Julitha Ryan on making her record through intercontinental emails

Julitha Ryan on making her record through intercontinental emails

Words by Augustus Welby

To close out this year’s Darebin Music Feast, Swamplands Bar presents a special edition of its Sirens and Songs series.

On Sunday October 27, Melbourne musicians Julitha Ryan and Mia Schoen will descend on the Thornbury venue to perform works from their respective solo repertoires.

Ryan has been making and performing music in various capacities for more than 30 years. The Melbourne songwriter and multi-instrumentalist launched her solo career in the early years of this decade following the dissolution of the instrumental trio Silver Ray, with whom she released four records between 2001 and 2007.

Ryan’s solo debut, The Lucky Girl, arrived in 2012, but she initially viewed it as a valedictory release. Ryan returned with her second full-length, The Winter Journey, in 2017 as well the instrumental mini-album, Beach, indicating a turnaround in her outlook.

“Even though I might seem outwardly quiet, I always seem to have a few things on the boil,” Ryan says. “I wrote some music with one of my Italian co-musicians, so I’ve been working on that, trying to finish off a recording we started. Also I did an electronica album that came out earlier this year with Hugo Race. That group is called Gemini 4.”

The Winter Journey is a collection of deftly-wrought chamber pop originals that came together in a fairly unconventional manner. Ryan teamed up with Italian producer Giovanni Calella in Milan before returning to Melbourne and calling on engineer Andrew ‘Idge’ Hehir to help her complete the record via email.

“I think it sounds coherent,” says Ryan. “It was a fairly new thing for me to be sitting on emails at midnight living this half life here and my imagination’s in another time zone. There was quite a few months of toing and froing.”

The process was made even more difficult by the fact Calella speaks very little English, while Ryan’s Italian is “non c’è male”.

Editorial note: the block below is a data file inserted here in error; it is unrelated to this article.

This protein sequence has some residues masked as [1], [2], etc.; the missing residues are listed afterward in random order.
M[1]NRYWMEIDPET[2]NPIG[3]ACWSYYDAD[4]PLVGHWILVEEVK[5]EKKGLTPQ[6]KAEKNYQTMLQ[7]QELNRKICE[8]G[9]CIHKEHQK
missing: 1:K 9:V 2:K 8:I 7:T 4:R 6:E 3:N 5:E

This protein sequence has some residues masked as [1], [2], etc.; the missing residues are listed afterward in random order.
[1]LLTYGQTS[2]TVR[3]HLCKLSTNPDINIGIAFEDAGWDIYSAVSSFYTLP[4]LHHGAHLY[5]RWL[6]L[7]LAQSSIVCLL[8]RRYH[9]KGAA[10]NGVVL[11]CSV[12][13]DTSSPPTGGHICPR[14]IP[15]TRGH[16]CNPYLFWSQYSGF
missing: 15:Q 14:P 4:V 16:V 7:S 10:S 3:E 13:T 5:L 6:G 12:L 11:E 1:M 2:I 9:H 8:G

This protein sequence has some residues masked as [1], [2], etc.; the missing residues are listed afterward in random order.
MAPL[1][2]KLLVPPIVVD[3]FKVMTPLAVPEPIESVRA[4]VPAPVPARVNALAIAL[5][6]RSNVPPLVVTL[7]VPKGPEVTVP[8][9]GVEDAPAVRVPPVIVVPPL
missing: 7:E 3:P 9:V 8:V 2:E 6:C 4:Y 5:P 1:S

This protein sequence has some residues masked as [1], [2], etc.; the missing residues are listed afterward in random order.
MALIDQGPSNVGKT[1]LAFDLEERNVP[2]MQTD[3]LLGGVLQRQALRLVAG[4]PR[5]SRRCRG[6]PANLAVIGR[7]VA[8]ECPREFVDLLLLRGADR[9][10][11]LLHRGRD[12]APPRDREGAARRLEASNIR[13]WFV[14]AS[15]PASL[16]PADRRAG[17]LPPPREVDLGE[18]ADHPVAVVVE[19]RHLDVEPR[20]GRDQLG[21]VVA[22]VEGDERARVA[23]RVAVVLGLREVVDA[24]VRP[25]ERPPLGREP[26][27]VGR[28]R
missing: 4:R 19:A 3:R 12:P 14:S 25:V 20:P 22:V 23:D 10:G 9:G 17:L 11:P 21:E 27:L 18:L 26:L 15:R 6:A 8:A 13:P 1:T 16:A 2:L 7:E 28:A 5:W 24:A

“It was very intense because he would send me things and here I am, alone in my little house in winter, trying to imagine the best way to describe to him what I think something should sound like,” she says. “Google Translate can only take you so far, so that was quite a process.”

The making of The Winter Journey was sometimes fraught and involved many hours spent beseeching multitrack sessions to download, but Ryan feels immense fondness for the finished product.

“When I look back I think it was an amazing process, really,” she says. “The [Italian] musicians I know very well, I’ve toured with them four times, but Giovanni I didn’t know so well. But he understood. He was right into it straight away and he brought a totally different perspective to it, which I loved.”

Dating back to the late 1980s, Ryan has collaborated with a number of Melbourne stalwarts, such as Hugo Race and Mick Harvey, as well as playing with The Dead Salesmen, Hope Addicts and enjoying acclaim as one third of Silver Ray alongside drummer Brett Poliness and guitarist Cam Butler.

Her live performances tend to centre on her solo repertoire these days, and she continues to hold herself to a high standard.

“The older I get, the more nervous I get. Not nervous in that I’m scared to get on stage; nervous about the quality of my performance. That’s what it comes down to. When I was younger there might’ve been other elements, like it was a good night or there were 250 people. For me now it really comes down to, ‘How good was I?’.

“My preparation for a gig has become more intense, perhaps because my quality control is higher. I don’t mind the effort, but it can be stressful. It’s not going to 150 per cent all the time, but if there’s anything I have control over I’m going to try and beat my last personal best.”

Julitha Ryan performs for Sirens and Songs which goes down as part of Darebin Music Feast on Sunday October 27. DMF itself takes over Melbourne from October 20 – 27. Head to musicfeast.com.au for lineup info and tickets.